Speaking about his favourite places in Bosnia and Herzegovina, Sacha says that in 2018, he spent a few weeks of holiday in Bosnia and Herzegovina so he had another impression of the country. He really enjoyed Sutjeska National park.One of the most beautiful trails he has ever walked is in the park, they walked a hiking trail towards Montenegro just across the border with Bosnia and on the trail, they had some amazing views.
”The island of Scit is a little gem inside Bosnia. Really small but really worth a visit. We drove around the Ramsko lake and went for a little paddle. When we arrived back in our hotel, which was a 2h drive from Scit, my girlfriend realized she lost her cell phone. A local guy found it and contacted my girlfriend’s sister and me to make sure we got it back. Quite a story and illustrative for the kind nature of the Bosnians,” he adds.
Some other favorite places are Blidinje Nature Park and Hutovo Blato park. They went on a cycling tour around Blidinje lake and cycled to Hutovo Blato from Trebizat on the Ciro cycling trail, a bike route from Dubrovnik to Mostar and Sarajevo, using a former railway track which was closed in 1976.
”It was quite a trip as we passed several gravel and rock roads through tunnels crowded with bats. When we were in the area between Trebizat and Mostar, we also enjoyed visiting family owned vineyards such as Brkic winery. Really great quality wines you find there, Zilavka wines are my favorites,” he explains.
”Of course, Sarajevo is a favorite place. In fact, it’s one of my favorite cities in Europe. Not that it’s the most beautiful city, its charm, character and culture is what appeals to me most. Local events are internationally renowned such as the annual International Film Festival, MESS International Theater Festival and the Jazz festival. People work hard to put Sarajevo on the international cultural map and it has every right to be on it. Every time I visit Sarajevo, I discover something new. The mix of West and East (Baščaršija) is very interesting and the renovated Trebević cable car is nice. It makes it much easier to go to the surrounding mountains and have a nice walk there with rewarding views of the city. So nature never is far when you live in the city,” Sacha adds.
Also, Sascha liked Lukomir, little mountain village that has something special since it only has some ten inhabitants, more or less. No kids are being born so it seems people only stay there, are self-supporting and gain a little extra from tourists. The place is abandoned during winter months.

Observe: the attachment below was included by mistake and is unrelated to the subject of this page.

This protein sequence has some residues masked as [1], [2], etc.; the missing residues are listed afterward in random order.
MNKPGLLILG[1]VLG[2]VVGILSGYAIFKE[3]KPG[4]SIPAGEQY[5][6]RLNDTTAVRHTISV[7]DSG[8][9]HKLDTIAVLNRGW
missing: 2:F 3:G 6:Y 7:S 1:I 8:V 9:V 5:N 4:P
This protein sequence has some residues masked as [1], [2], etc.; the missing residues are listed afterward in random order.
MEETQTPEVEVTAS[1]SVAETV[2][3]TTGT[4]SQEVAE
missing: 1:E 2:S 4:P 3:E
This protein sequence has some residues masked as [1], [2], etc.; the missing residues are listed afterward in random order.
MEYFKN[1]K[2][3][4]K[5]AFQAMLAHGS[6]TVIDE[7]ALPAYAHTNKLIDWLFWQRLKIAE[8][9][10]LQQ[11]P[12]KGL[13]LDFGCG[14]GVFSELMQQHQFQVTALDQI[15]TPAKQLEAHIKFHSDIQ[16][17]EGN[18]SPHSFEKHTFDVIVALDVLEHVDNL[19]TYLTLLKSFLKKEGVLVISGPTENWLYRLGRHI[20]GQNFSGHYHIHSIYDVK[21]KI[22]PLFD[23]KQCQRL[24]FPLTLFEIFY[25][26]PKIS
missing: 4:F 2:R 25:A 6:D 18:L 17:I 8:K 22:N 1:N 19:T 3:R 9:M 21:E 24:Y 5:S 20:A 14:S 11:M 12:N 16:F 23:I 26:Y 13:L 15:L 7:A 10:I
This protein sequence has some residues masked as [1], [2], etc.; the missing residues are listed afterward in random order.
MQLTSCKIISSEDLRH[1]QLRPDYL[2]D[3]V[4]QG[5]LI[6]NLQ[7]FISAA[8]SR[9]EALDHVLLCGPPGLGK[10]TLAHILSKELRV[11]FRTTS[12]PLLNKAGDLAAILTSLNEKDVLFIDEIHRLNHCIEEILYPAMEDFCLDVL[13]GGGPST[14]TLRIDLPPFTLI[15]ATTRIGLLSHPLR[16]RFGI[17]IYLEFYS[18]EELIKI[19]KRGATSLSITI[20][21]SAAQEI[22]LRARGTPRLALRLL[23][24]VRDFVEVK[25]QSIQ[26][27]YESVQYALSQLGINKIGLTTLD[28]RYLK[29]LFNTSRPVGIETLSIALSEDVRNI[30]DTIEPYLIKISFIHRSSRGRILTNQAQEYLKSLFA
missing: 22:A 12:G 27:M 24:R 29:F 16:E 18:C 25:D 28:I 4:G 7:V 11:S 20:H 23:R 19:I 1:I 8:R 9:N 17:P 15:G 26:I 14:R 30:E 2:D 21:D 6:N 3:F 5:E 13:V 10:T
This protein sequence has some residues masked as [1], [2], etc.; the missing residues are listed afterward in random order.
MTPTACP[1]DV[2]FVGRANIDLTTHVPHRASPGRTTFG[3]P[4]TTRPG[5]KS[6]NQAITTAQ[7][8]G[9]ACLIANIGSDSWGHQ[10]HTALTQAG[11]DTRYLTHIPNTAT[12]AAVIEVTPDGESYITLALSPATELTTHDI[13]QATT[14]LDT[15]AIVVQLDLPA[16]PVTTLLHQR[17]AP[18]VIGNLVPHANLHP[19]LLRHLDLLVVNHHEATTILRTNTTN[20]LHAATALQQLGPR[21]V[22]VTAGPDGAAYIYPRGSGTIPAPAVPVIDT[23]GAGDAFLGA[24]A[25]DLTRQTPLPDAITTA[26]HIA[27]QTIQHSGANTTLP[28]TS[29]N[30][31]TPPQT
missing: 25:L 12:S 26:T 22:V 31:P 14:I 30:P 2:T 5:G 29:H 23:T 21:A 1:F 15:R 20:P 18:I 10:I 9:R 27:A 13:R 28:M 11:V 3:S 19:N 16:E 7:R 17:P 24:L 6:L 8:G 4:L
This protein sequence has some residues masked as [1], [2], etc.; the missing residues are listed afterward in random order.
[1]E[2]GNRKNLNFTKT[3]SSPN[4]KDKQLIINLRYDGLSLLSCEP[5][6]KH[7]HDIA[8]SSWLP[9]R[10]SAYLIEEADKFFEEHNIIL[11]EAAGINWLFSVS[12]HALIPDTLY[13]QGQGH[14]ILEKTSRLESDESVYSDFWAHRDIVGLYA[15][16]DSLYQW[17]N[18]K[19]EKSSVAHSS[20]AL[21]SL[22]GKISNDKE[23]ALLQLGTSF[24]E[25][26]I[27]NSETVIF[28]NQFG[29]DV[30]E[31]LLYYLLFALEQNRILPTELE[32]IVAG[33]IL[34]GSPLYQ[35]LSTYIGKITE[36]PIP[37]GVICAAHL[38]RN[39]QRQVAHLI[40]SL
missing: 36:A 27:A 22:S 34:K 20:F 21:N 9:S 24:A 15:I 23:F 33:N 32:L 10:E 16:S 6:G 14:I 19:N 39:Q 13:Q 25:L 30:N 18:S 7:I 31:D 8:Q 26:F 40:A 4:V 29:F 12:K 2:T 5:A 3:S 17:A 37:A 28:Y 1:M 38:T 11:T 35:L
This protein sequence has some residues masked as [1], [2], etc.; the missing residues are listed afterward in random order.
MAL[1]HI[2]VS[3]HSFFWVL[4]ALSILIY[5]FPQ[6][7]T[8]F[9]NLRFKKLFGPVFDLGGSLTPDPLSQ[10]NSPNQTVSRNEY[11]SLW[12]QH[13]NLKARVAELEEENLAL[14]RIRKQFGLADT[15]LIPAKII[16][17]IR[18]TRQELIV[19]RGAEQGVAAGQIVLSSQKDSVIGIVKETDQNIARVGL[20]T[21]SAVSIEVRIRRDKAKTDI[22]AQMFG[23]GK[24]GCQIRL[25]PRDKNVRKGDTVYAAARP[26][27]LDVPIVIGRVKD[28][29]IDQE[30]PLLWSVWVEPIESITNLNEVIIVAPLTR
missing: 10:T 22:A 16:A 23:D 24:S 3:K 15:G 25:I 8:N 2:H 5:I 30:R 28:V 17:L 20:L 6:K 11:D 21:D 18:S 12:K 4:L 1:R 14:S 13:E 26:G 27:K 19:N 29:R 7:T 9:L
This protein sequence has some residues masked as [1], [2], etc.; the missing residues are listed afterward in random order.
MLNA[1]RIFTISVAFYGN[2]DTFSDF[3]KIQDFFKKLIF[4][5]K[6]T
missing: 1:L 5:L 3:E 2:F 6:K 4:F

”But what I loved the most in Lukomir, was the astonishing view you have on top of the mountain.”
Bosnians are really friendly and easy-going towards foreign tourists. At least that’s what I experienced. Especially when they feel you know something about the region and history, it’s interesting to have conversations with locals. I felt they could appreciate my interest for their country, lifes and stories. From several locals I understood most tourist seek for traditional ‘war memorials and stories’ which is only being commercialised by governments and tourist agencies. Everyone one I talked to just wanted to move on and live a normal life, not being constantly reminded of a painful past.
Speaking about some of the favourite photographs taken during his visit to Sarajevo, Sacha says that he stayed in the Ciglane neighbourhood when he was in Sarajevo the last time. It has a special character and the apartments crawling up the hill are photogenic to him.
”And in October 2019, I photographed a part of Sarajevo I never went before. On the bus ride from the airport to Skenderija, I saw this really photogenic brutalist church. I went back there to take pictures, another fascination I have as a photographer is architectural photography and specifically modernism and brutalism. When I walked around that neighbourhood, the sight of a big Mosque with a football ground and apartment buildings in the back asked for a photograph,” he adds.
”Last but not least, I really enjoyed meeting and photographing people for the Sarajevo Daily Lives project. Some of my favorite pics from this series are the ones I took in the tattoo shop Ötzi Tetoviracnica and artist/art gallery owner Mak in the door of his Gallerija Brodac, Sacha concludes.
Interview by Zejna Yesilyurt